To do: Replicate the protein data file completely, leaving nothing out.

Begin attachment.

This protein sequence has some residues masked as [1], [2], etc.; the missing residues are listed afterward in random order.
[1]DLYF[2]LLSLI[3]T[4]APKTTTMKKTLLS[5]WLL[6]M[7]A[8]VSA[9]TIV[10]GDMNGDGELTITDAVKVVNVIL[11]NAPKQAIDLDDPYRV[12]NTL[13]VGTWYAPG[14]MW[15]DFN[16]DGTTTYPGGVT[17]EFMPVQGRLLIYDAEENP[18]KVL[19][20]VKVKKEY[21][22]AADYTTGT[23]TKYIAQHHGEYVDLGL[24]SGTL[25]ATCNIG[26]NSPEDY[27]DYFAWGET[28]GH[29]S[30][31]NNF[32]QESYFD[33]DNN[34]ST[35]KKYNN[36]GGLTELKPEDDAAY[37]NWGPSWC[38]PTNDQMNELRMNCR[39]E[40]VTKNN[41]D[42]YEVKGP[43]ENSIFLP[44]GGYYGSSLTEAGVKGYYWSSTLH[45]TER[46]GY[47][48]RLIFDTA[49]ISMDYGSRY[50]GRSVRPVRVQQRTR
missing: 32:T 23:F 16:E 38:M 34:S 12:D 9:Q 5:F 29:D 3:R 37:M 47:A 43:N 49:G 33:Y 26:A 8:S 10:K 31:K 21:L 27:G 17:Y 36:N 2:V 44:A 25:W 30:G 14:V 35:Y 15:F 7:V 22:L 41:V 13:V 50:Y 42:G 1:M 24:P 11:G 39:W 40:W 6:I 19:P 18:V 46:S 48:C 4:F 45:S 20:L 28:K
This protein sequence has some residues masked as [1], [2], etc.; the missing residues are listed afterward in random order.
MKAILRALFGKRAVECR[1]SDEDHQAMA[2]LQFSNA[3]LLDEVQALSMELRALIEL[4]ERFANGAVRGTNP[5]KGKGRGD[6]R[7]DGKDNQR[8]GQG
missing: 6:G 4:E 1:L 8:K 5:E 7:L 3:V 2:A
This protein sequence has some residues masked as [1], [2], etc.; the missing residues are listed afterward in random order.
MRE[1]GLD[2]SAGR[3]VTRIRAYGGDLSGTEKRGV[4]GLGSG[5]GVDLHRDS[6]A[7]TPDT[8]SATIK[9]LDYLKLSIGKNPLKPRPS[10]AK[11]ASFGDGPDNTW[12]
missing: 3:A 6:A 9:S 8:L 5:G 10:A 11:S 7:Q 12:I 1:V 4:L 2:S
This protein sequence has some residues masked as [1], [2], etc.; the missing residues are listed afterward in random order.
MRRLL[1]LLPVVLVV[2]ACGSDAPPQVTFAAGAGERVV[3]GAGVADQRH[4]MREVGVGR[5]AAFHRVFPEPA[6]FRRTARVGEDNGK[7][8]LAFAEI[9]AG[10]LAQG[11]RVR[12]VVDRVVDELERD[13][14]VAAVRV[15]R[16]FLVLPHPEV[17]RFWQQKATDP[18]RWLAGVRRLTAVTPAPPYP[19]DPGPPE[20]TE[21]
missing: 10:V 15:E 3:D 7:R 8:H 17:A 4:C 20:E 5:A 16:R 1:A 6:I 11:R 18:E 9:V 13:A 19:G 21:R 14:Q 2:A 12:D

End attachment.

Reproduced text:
This protein sequence has some residues masked as [1], [2], etc.; the missing residues are listed afterward in random order.
[1]DLYF[2]LLSLI[3]T[4]APKTTTMKKTLLS[5]WLL[6]M[7]A[8]VSA[9]TIV[10]GDMNGDGELTITDAVKVVNVIL[11]NAPKQAIDLDDPYRV[12]NTL[13]VGTWYAPG[14]MW[15]DFN[16]DGTTTYPGGVT[17]EFMPVQGRLLIYDAEENP[18]KVL[19][20]VKVKKEY[21][22]AADYTTGT[23]TKYIAQHHGEYVDLGL[24]SGTL[25]ATCNIG[26]NSPEDY[27]DYFAWGET[28]GH[29]S[30][31]NNF[32]QESYFD[33]DNN[34]ST[35]KKYNN[36]GGLTELKPEDDAAY[37]NWGPSWC[38]PTNDQMNELRMNCR[39]E[40]VTKNN[41]D[42]YEVKGP[43]ENSIFLP[44]GGYYGSSLTEAGVKGYYWSSTLH[45]TER[46]GY[47][48]RLIFDTA[49]ISMDYGSRY[50]GRSVRPVRVQQRTR
missing: 32:T 23:F 16:E 38:M 34:S 12:D 9:Q 5:F 29:D 3:R 37:M 47:A 43:N 49:G 33:Y 26:A 8:S 10:K 31:K 21:L 27:G 17:Y 36:N 2:V 44:A 25:W 30:G 14:V 35:Y 15:F 7:V 22:L 41:V 13:V 50:Y 42:G 1:M 24:P 11:G 39:W 40:W 6:I 19:P 18:V 46:S 48:C 4:F 45:S 20:L 28:K
This protein sequence has some residues masked as [1], [2], etc.; the missing residues are listed afterward in random order.
MKAILRALFGKRAVECR[1]SDEDHQAMA[2]LQFSNA[3]LLDEVQALSMELRALIEL[4]ERFANGAVRGTNP[5]KGKGRGD[6]R[7]DGKDNQR[8]GQG
missing: 6:G 4:E 1:L 8:K 5:E 7:L 3:V 2:A
This protein sequence has some residues masked as [1], [2], etc.; the missing residues are listed afterward in random order.
MRE[1]GLD[2]SAGR[3]VTRIRAYGGDLSGTEKRGV[4]GLGSG[5]GVDLHRDS[6]A[7]TPDT[8]SATIK[9]LDYLKLSIGKNPLKPRPS[10]AK[11]ASFGDGPDNTW[12]
missing: 3:A 6:A 9:S 8:L 5:G 10:A 11:S 7:Q 12:I 1:V 4:L 2:S
This protein sequence has some residues masked as [1], [2], etc.; the missing residues are listed afterward in random order.
MRRLL[1]LLPVVLVV[2]ACGSDAPPQVTFAAGAGERVV[3]GAGVADQRH[4]MREVGVGR[5]AAFHRVFPEPA[6]FRRTARVGEDNGK[7][8]LAFAEI[9]AG[10]LAQG[11]RVR[12]VVDRVVDELERD[13][14]VAAVRV[15]R[16]FLVLPHPEV[17]RFWQQKATDP[18]RWLAGVRRLTAVTPAPPYP[19]DPGPPE[20]TE[21]
missing: 10:V 15:E 3:D 7:R 8:H 17:A 4:C 20:E 5:A 16:R 1:A 6:I 11:R 18:E 9:V 13:A 19:G 21:R 14:Q 2:A 12:D